Rather than embrace his new lifestyle, De Sena pushed back, seeking efficient ways to stay fit. Soon he was incorporating intense physical activity into every aspect of his life, from running the stairwells of Manhattan high-rises to busting out burpees at the bus stop. He also became obsessed with getting eight hours of sleep every night.
Competed in the Iditarod – on Foot
Tired of the corporate slog, De Sena discovered adventure races, leading him to eventually sign up for the most challenging one he could find. The Iditarod is an annual 1,500km dog sled race across barren Alaskan tundra in subzero conditions. Most participants take part with a team of 12-16 dogs, and often require more than two weeks to cover the distance due to whiteout conditions and gale-force winds that can cause wind chill to reach minus 100 degrees Fahrenheit.
De Sena took the decision to leave the dogs at home and compete on foot. The experience was so traumatic that he said he’ll never go back, and he shivers at the idea of even flying over Alaska. In braving the icy conditions and relentless course, the Iditarod taught De Sena how to be tough and resourceful. Seeking refuge in a hole that he had dug out of the snow, shivering uncontrollably and fearing for his life, he philosophized that toughness is about making the most of what you have. It’s a mindset that allows you to transform “something basic into something badass.”
Founded The Death Race
With a newfound determination to push his body and mind to their limits, De Sena embarked on a relentless calendar of events, competing – and completing – 50 ultra events and 14 Ironman events in the space of 12 months. It was then that he decided to create his own event: the Death Race. The inaugural race took place in 2004, attracted eight participants, and was completed by only three.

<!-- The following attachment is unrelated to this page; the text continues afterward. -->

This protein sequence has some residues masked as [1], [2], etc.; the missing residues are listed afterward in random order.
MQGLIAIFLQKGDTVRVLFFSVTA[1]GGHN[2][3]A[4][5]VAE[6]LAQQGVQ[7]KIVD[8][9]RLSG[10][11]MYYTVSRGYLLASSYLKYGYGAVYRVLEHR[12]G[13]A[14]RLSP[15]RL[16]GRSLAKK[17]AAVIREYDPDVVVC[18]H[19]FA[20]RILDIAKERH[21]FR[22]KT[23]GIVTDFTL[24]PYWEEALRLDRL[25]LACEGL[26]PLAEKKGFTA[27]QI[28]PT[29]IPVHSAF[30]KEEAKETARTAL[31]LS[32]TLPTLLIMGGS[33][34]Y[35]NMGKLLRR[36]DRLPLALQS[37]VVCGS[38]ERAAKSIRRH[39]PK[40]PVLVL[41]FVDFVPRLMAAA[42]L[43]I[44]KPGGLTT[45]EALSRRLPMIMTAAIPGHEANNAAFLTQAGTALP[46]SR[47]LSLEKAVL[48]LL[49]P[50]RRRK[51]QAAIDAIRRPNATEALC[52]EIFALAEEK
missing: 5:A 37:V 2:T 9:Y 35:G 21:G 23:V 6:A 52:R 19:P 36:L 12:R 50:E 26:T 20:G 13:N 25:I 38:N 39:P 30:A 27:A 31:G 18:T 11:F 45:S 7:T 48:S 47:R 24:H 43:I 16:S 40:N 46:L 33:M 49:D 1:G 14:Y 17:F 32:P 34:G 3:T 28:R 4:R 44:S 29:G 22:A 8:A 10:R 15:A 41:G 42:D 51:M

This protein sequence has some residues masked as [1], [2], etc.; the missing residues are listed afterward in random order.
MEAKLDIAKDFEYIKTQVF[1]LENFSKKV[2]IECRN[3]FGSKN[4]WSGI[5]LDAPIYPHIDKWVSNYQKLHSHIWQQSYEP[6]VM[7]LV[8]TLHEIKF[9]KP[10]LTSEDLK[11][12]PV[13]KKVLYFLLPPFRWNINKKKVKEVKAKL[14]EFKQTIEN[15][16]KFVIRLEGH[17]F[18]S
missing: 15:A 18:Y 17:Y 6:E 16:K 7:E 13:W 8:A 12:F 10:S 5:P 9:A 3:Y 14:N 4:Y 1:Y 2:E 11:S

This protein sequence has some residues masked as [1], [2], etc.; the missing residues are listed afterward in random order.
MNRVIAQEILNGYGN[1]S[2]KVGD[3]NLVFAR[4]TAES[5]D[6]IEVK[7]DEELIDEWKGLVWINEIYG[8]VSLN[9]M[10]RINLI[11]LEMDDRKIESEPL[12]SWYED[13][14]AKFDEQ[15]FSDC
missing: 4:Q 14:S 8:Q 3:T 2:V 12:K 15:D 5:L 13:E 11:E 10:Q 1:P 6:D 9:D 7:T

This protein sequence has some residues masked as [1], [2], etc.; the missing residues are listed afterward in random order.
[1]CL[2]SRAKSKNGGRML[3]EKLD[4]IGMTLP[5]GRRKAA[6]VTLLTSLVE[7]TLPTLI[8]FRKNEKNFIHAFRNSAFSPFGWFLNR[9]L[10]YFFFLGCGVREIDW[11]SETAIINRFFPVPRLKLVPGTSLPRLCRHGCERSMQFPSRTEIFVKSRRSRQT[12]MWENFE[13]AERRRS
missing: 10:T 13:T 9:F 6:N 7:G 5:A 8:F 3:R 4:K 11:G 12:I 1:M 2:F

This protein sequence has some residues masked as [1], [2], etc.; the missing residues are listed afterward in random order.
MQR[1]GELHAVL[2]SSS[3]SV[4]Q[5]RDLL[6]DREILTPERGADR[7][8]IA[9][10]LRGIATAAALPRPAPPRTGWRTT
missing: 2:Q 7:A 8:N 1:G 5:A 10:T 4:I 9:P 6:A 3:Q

It is, De Sena would later describe it, “72 hours of hell.” With no start line and no finish line, the race is as much a psychological challenge as a physical challenge – although physical fitness is essential, considering participants can expect to be doing anything from 3,000 burpees to crawling a marathon under barbed wire, from chopping wood for an undetermined number of hours to pushing a 230kg sled up a hill. The race is the subject of a 2020 eponymous documentary.
New York Times Bestselling Author
Now 53, De Sena continues to do 300 burpees every morning before starting his day, no matter where he awakens. And as the profile of both Spartan and De Sena continues to grow, he finds himself awakening in an increasingly diverse range of cities and countries, from Chicago to Singapore to South Korea to the Emirates.
Spartan is now franchised across more than 45 countries and De Sena is regarded as a bona fide guru, appearing on prominent mainstream podcasts such as The Joe Rogan Experience and The Tim Ferriss Show.
He’s also established himself as a New York Times bestselling author, with a series of books including Spartan Up: A Take-No-Prisoners Guide to Overcoming Obstacles and Achieving Peak Performance In Life and 10 Rules for Resilience: Mental Toughness for Families.